Dalton currently has A.J. Green and Tyler Eifert healthy. The Bengals appear willing to actually throw to speedster John Ross as well. Joe Mixon and Gio Bernard are both capable backs and quality receivers out of the backfield. Tyler Kroft is a solid backup in the likely event of an Eifert injury. Dalton was the QB16 last year and the QB17 two years ago. His current draft price is fantasy-friendly.

Running Back

Elite: Melvin Gordon (RB8) and Joe Mixon (RB14)

Gordon ranked ninth in rushing yards per game in 2017, despite his much-publicized 3.9 Y/A. I suppose it’s the Y/A average keeping him down, because it’s certainly not his volume. Gordon managed 284 touches on the ground and a whopping 83 targets last year. I’ll take him ahead of Leonard Fournette and definitely before Kareem Huntwho I think is a Round 1 bust this year.

It’s possible that Joe Mixon is Christian McCaffrey with red zone carries. Run-CMC has to contend with Cam Newton and C.J. Anderson, while Mixon has only Gio Bernard. It helps that Mixon’s receiving skills are elite, and he has a bigger frame (6-1, 228) than McCaffrey (5-11, 205). I think we are talking up Mixon as a Round 1 pick in 2019.

Mid-range: Carlos Hyde (RB26) and Peyton Barber (RB31)

I’m over 40% on Hyde on DRAFT. He was undervalued all offseason and looks like the frontrunner in Cleveland. I’m a Barber-believer, as Ronald Jones III has been woeful and Barber has been the opposite.

Sleeper: Bilal Powell (RB44) and Rod Smith (RB78)

Powell is a favorite of mine. It’s only he and Crowell in New York, and Powell has the talent to vastly outplay his ADP. Elijah McGuire’s foot injury has opened the door...I think Powell can take advantage.

Smith is a no-brainer as the clear backup on a team with a sturdy offensive line. I love him as a depth play in deep formats and best ball leagues.

Wide Receiver

Elite: A.J. Green (WR8) and Stefon Diggs (WR11)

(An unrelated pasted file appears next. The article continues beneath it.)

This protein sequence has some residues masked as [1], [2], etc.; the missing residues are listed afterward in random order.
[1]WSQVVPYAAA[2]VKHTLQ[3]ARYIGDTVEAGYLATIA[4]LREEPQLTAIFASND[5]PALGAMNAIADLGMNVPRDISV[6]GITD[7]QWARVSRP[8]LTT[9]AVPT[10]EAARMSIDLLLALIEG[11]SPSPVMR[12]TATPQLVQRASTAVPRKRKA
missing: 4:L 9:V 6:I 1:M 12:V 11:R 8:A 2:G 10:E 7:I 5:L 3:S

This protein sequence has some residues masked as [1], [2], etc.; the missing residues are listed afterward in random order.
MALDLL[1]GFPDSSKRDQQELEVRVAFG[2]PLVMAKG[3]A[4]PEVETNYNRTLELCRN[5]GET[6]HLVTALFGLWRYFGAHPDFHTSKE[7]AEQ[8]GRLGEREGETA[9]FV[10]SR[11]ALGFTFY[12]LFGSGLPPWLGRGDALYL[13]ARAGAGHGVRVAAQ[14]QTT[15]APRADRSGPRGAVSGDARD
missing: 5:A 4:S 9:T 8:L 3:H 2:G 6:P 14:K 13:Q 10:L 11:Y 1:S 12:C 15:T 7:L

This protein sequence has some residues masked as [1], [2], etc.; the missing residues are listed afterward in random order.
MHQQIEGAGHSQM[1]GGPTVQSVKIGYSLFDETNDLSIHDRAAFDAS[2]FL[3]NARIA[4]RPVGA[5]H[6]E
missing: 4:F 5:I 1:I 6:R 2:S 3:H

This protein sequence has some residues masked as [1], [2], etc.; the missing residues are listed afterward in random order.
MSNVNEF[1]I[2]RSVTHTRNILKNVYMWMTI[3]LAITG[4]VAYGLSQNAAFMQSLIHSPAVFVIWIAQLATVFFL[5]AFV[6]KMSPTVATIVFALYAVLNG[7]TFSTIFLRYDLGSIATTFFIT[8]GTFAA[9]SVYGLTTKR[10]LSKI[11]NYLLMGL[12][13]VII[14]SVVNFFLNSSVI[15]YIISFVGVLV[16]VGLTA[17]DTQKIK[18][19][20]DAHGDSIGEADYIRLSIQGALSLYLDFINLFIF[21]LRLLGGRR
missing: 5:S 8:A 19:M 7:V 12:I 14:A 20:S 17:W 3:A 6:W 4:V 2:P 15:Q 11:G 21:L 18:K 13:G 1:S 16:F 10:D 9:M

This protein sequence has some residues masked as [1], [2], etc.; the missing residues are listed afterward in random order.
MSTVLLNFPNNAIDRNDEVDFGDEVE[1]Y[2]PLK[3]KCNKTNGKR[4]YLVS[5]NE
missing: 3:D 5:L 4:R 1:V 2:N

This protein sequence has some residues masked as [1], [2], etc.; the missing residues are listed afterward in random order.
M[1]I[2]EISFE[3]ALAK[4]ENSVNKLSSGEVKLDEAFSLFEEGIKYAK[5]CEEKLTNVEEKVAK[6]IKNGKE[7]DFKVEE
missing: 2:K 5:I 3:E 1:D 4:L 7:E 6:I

Green as the WR8 screams blasphemy to me given his red zone prowess. I’m taking Green over Julio Jones this year. I’m following the money with Diggs, and choosing him over Adam Thielen (WR13).

Mid-range: Jamison Crowder (WR36) and Nelson Agholor (WR38)

In truth, I love a lot of late wide receivers this year. But I love these two shifty guys.

Sleeper: Cameron Meredith (WR64) and Jaron Brown (WR92)

Meredith is Drew Brees’ second-best wide receiver. His ranking is total garbage. Draft him everywhere. Jaron Brown is 6-3, 204 and runs a 4.40 40-yard dash. Doug Baldwin is only 85% to begin the season and Ed Dickson is still hurt. Either Jaron Brown or Brandon Marshall is going to see some red zone looks this year. I think Brown can make it happen.

Tight End

Elite: Rob Gronkowski (TE1) and Zach Ertz (TE3)

Everyone knows there is a clear-cut tier of three guys, so you get stuck with Gronk on this one. But I do advocate waiting for Ertz instead of drafting Travis Kelce, so there’s that.

Mid-range: Kyle Rudolph (TE8) and Trey Burton (TE9)

These guys are “safety” and “upside” in human form. I’m aiming for Burton where I can, and settling for Rudolph if I miss. Here’s my case for Kyle Rudolph. He’s Jimmy Graham with more yardage and a cheaper ADP.

Sleeper: Eric Ebron (TE16) and Ricky Seals-Jones (TE22)

Andrew Luck has a dearth of receiving options in Indianapolis, and I really like Ebron to make his presence felt in the red zone this year. Sam Bradford is a known tight end lover, and “RSJ” makes sense as an upside depth play. He could see enough volume to make some noise.

I didn’t offer tons of reasoning in this space. I’m basically doing my version of some flag-planting. Other than Seals-Jones—who I am coming around to recently—I have a lot of the aforementioned players in best ball leagues and will be targeting them heavily in my own leagues that are upcoming.

If you’re in a draft with me tonight, you’re welcome.